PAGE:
After ”my Baul experience” in 1992, I used to stay with a family of artists in Kolkata when in India. We did not consider any grass root commitments together.

In 2006, I was walking with my camera in a place in Kolkata called Babu ghat. Pilgrims and sadhus each year gather in this place before travelling on to Ganga Sagar in the Bay of Bengal. One of the sadhus invited me to sit down. He took me into his vision: to organise sadhus for the benefit of sadhus, and to make them aware of the fact of climate change. The snow of the Himalayas could melt and little by little disappear.

He introduced me to other sadhus, he taught me much, and he made me aware of the complex reality of the minds of sadhus. He also introduced me to some young men who soon conveyed that they wanted to ”serve children and vanishing arts with me”. They said, my efforts should not go on in Bangladesh only…

I travelled across India with the sadhu. I know more about tribals, sadhus and human minds due to him.

The effort in Bangladesh was vibrantly alive in this period. There was obviously much I ignored. But I could hear and see glow in the voices and faces of the singing children. Our efforts in Kolkata started slowly and modestly in 2009, and is now a beautiful, vulnerable and amazing organism called Earth Care with Art, with its base in Kolkata.

Kolkata is the place of my heart. It is the place where I can lose what I – falsely – had believed I owned and to get to practise some kind of ”walking in the dark”. It is in darkness that full trust is needed. Discernment is needed, always.

Tori-Maa, the centre of Earth Care with Art is my permanent address in Kolkata. The organisation has additional addresses in other places, in Nadia and Bankura, in West Bengal. The effort to empower children and folk art goes on. This effort needs friends.

We have stumbled, fallen, learned to fall, learned to think again, and to have faith again. We have got to know how the playful and creative child much too often is ignored and neglected – to become an object of abuse and profit in families and within very competitive societal mechanisms.

We are learning about society, about fragile land, about beautiful land, about the life of the Ganga, about the dying of the Ganga, about the efforts of some Bauls to be true, and about the realities of Bauls and other folk artists struggling in a society of buying and selling, reduced to being a market only, about the tough realities of the poor who do not get real food, medical treatment or respect. And I still enjoy the amazing hospitality of the city of Kolkata.

The children we call ”ours” learn with the adults, they are, though with our modest means, protected and guided. They get a space for strength and joy. We want to make strong a few nests of trust and knowledge for some children as well as for some adult pathik, wanderers.

I am not a grass roots organiser all the time. I need to write. The adults I am with in Bengal know this. There has got to be a resonance of the artist for another artist. It may be the case that only as a poet-artist can a white person be seen not to come to take (exploit) or to give (be a bank), but to create and to commit energies of the heart in a collective effort.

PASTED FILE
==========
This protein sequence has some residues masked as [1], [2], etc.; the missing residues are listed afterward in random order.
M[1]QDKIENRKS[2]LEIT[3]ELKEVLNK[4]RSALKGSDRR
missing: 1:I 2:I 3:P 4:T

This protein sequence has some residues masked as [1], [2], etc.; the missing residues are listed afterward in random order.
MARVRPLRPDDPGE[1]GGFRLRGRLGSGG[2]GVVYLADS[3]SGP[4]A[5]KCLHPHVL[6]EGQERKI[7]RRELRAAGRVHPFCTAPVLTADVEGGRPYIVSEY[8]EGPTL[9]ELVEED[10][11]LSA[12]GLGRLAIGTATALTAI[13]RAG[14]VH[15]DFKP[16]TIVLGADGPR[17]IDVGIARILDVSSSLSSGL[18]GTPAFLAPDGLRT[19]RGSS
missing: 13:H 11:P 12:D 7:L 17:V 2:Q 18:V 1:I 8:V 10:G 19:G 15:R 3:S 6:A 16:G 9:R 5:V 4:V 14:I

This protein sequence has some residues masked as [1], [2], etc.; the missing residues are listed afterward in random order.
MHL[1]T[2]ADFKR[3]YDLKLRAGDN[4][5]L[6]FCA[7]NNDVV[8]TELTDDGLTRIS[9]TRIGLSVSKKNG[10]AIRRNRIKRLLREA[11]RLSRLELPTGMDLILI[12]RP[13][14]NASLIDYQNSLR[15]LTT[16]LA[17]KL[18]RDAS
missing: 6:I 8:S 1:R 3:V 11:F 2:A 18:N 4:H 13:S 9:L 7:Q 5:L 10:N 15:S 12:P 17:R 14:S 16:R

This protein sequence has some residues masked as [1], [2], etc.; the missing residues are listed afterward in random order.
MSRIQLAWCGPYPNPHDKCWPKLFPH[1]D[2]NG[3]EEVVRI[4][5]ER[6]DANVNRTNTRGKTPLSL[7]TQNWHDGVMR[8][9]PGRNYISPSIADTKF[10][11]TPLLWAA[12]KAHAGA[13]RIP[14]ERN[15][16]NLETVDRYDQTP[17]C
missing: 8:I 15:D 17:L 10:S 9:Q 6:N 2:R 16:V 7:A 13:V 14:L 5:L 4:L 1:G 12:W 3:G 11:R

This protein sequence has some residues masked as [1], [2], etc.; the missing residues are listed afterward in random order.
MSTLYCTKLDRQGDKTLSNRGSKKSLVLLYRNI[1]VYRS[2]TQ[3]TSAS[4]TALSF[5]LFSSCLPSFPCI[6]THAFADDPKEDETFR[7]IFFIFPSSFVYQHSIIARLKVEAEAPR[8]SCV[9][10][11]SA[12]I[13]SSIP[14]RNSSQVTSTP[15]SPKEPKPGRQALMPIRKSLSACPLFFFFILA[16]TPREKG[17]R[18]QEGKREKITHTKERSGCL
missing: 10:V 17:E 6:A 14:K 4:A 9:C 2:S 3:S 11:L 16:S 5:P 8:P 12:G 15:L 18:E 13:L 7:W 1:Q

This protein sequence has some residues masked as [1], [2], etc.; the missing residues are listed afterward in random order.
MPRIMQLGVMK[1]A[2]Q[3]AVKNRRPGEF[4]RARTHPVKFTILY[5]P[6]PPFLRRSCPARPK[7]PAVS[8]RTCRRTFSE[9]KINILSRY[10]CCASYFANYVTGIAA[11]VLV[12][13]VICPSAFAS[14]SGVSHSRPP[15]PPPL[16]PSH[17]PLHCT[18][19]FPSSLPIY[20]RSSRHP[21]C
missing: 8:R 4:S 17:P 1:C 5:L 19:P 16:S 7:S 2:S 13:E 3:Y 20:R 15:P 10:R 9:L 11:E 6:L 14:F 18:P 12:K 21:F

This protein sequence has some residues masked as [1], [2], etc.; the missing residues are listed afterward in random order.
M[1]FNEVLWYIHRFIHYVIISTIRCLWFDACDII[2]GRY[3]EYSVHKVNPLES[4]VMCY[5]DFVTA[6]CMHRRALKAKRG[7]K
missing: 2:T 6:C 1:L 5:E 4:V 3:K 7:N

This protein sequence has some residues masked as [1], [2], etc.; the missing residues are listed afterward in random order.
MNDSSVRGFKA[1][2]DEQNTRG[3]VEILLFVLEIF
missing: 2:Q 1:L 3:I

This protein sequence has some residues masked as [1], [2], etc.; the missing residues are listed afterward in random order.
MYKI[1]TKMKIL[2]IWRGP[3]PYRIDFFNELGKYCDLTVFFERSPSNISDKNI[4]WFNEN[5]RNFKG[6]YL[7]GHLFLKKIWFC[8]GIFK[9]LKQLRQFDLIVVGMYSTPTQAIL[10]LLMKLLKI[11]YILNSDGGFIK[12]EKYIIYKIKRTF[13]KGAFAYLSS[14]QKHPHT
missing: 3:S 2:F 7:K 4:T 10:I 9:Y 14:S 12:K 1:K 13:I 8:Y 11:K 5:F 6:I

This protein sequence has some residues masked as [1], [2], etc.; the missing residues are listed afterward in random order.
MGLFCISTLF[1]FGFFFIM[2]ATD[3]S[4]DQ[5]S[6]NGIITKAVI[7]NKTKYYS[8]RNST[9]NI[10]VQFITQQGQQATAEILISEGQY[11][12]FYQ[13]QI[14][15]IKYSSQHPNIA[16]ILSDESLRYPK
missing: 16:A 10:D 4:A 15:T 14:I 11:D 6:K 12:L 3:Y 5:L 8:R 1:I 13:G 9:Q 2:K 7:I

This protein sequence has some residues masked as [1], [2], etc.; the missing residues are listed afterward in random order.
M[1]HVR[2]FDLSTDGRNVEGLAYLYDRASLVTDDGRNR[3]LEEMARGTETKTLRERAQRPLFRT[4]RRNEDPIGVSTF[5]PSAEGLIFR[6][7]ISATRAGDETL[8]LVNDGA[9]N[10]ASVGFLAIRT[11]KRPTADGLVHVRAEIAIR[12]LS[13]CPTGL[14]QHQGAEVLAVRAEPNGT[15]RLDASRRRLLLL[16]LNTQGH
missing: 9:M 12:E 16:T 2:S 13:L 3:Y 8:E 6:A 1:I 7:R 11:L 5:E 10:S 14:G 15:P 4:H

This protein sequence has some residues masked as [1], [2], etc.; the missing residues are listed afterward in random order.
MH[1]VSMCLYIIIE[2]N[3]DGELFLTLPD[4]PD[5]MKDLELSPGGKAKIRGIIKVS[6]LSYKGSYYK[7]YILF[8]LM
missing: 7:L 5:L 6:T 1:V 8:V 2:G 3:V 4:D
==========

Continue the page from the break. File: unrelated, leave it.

What I am in deepest touch with in Bengal is the singing, the rhythm, the colours, the energies of the real body in yoga – and the yearning to express oneself and the yearning to surrender this same ”self”.

I did not give up being a poet so as to enter into another kind of commitment. This I know. And I am sure about my commitment to Bengal. As Bengalis sometimes say: undivided Bengal to the east and to the west of the river Padma.

The Bengali land has been divided in gruesome ways. This land is, in more ways than one, one. The oneness is being hidden, disfigured and dismembered by religio-political powers. By the will of the colonial power and the powers of politicised religion, India was divided into Pakistan and India, in 1947. Pakistan was from then on, and until 1971, divided into West Pakistan and East Pakistan. The Republic of Bangladesh came to be in 1971, after what some call a ”selective genocide”.

The first song by Leonard Cohen that brought me in was Suzanne: «If you want to travel with me…» This is may be how Bengal, to the west as well as to the east of the river Padma, is singing to me in me, and has repeatedly been calling me, like a rhythm and a refrain, with no full stop, for about twenty years.

Have I chosen it? Yes, I have. But I have chosen it, so to speak, after the fact.

Can a poet organise? Or has the poet-organiser then left the mode of poetry to enter into another mode, that of organising? Is it possible for the one to be (in) the other?

A poet is, as mentioned above, a constant organiser of sounds, rhythms, metaphors. That is: in the text. How far away is the world then, and must it be forever far. Can there be a shared sensibility, an interconnection or knowledge about a certain oneness, or at least an ”interplay”, between the mode of organising in words and practical organising in the world.

The complexity may be presented as such: a poet is, as such, an organiser of lines and sounds. I am, in addition to this, (co)-organising in a common mental and political world. I am also a European co-organising in other – Asian – people´s world(s).